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    Rights: The University of Waikato
    Published 9 June 2011 Referencing Hub media

    It takes a long time to breed a new apple cultivar and develop all the attributes to a high enough standard to be successful in the market. It’s also crucial that a new variety is commercially successful in the long term. Here, Prevar CEO Brett Ennis explains the importance of taking time to ensure all the attributes of a new variety meet the requirements of consumers, growers and marketers.

    Questions to consider

    • What are the different stakeholder groups involved in the commercialisation process?
    • What might be the impact on each stakeholder group if some apple attributes don’t meet quality criteria?
    • Discuss the apple attributes important to the different stakeholders and describe criteria for each that would define quality standards for long-term success in the market.

    Teaching points

    • To learn more about apple attributes – before or after viewing this video clip – see this the Assessing apple attributes interactive


    Brett Ennis (Prevar)
    It’s possible to release a product early because it’s novel, but we are in here for sustainable value. We don't want to launch a product and have it fail because its flavour or its keeping quality or its storage is not up to the high standards we have for export product out of New Zealand. Much of our focus in the breeding programme, because New Zealand is an exporter predominantly, is to make sure that our products store well and have good shelf life.

    We are prepared to wait to be sure that the product we bring out of a red-fleshed variety meets all of those quality requirements. It’s a case of being patient, working on our science, working on our programme, to be sure that, when we are ready to launch a product, it won't fail because we were hasty, it will succeed because it delivers all of the requirements that are required not only by the industry here but also what is required in the marketplace – in other words, it stores well, it eats well, it keeps well.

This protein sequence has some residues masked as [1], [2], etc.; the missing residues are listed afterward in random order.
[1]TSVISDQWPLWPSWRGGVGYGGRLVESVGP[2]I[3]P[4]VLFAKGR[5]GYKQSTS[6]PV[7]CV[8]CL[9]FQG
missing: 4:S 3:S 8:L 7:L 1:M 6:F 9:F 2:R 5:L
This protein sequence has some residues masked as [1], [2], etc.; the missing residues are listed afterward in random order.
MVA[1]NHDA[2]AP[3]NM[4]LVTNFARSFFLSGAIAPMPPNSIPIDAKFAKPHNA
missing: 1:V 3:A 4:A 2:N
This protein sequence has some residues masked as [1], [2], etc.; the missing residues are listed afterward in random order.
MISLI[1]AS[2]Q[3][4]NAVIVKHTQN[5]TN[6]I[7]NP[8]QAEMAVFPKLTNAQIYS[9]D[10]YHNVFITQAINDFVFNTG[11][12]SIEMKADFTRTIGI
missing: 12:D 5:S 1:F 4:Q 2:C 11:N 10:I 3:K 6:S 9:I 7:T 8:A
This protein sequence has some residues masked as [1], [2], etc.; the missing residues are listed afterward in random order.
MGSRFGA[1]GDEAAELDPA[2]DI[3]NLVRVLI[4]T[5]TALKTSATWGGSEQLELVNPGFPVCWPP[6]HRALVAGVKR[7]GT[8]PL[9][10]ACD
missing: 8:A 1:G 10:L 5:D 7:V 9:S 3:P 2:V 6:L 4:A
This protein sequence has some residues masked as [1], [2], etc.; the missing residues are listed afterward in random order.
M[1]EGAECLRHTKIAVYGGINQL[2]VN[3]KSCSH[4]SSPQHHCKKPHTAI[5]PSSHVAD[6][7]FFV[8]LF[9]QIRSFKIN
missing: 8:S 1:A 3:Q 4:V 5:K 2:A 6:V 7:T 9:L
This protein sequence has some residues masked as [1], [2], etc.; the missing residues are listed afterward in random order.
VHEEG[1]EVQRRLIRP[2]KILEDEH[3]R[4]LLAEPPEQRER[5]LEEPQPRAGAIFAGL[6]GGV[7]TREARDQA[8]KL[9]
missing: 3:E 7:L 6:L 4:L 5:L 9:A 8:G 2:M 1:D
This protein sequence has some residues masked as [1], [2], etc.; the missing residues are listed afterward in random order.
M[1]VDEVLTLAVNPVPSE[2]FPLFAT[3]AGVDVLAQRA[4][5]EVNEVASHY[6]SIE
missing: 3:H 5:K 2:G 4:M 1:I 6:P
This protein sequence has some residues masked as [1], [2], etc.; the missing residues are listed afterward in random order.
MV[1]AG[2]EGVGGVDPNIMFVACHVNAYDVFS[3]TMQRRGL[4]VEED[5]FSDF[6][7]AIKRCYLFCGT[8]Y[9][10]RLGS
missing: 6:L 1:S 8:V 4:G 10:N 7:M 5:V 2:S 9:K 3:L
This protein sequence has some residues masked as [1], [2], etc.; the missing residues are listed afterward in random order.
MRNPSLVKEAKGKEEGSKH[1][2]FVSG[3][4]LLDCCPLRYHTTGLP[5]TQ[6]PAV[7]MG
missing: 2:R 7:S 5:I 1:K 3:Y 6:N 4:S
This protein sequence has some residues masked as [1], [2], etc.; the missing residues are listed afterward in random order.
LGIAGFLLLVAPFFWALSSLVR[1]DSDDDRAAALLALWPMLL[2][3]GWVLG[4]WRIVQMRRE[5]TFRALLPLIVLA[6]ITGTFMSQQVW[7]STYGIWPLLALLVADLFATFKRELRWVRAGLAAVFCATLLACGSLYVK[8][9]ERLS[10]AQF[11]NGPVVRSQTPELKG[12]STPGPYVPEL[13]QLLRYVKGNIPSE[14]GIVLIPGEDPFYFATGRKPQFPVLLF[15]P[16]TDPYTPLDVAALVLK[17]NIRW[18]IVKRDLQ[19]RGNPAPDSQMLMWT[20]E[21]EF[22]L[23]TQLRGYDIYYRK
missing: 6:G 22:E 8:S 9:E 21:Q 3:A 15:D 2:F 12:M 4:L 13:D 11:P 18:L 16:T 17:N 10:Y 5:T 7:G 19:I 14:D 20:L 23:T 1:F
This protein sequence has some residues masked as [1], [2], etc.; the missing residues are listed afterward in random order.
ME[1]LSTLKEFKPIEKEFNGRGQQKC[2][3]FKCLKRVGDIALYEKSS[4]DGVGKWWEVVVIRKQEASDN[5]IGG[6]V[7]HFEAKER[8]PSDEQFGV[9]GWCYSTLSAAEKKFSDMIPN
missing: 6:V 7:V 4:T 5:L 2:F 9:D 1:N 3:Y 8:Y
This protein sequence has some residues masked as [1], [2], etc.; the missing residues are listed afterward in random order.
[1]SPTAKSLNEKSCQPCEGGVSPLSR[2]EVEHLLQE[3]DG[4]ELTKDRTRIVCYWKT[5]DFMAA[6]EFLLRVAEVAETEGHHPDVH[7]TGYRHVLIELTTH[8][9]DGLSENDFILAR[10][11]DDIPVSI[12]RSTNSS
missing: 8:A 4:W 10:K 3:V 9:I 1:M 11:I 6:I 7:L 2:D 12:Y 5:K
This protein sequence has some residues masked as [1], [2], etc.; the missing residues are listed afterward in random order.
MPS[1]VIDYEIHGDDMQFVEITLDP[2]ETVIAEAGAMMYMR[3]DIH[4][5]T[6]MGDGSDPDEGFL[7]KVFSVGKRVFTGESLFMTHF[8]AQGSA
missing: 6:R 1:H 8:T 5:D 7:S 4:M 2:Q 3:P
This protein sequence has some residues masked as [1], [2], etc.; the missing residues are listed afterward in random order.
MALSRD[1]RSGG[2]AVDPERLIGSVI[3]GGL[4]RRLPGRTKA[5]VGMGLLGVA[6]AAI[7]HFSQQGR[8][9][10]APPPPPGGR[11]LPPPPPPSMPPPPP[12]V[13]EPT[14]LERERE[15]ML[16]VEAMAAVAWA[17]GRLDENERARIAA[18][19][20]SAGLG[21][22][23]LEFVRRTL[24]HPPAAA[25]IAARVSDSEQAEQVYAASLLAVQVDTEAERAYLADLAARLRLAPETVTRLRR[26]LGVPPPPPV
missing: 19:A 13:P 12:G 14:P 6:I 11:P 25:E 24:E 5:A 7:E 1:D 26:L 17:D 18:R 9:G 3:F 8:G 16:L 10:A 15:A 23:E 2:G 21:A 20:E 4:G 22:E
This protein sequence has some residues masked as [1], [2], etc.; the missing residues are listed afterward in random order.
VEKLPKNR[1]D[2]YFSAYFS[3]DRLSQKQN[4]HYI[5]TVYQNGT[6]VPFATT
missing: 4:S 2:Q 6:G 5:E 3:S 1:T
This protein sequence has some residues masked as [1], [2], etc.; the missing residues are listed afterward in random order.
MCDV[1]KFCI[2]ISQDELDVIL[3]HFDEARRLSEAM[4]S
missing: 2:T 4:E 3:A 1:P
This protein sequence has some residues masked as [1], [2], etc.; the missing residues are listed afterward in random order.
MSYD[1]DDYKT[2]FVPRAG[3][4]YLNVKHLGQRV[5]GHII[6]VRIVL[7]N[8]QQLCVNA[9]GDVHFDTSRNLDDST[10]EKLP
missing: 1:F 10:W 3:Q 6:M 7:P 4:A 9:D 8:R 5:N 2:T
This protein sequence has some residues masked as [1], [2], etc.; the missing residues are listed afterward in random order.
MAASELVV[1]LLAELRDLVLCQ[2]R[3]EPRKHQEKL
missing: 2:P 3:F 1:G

A grower has to have confidence in a red-fleshed variety because he or she is making a 15–20 year investment. It’s very expensive – somewhere between 50 and 70,000 New Zealand dollars per hectare to plant a new variety – so a grower doesn't want to find that the product failed because we failed to breed a good product.

    So we are taking time and care to be sure that the product delivers all of the quality attributes that consumers want and that can survive the export from New Zealand into the marketplace. It’s important with a red-fleshed apple that it not only look visually attractive but they enjoy eating it. So people buy with their eyes – they might be enticed to pick up a red-fleshed apple because it looks visually attractive – and we have a great story, but unless it tastes good and they enjoy the crunch and the juiciness and all the other attributes of high-quality white-flesh apples, we won't get that sustainable repeat purchase, and that is why it’s important to be patient.

    Additional footage from Plant and Food Research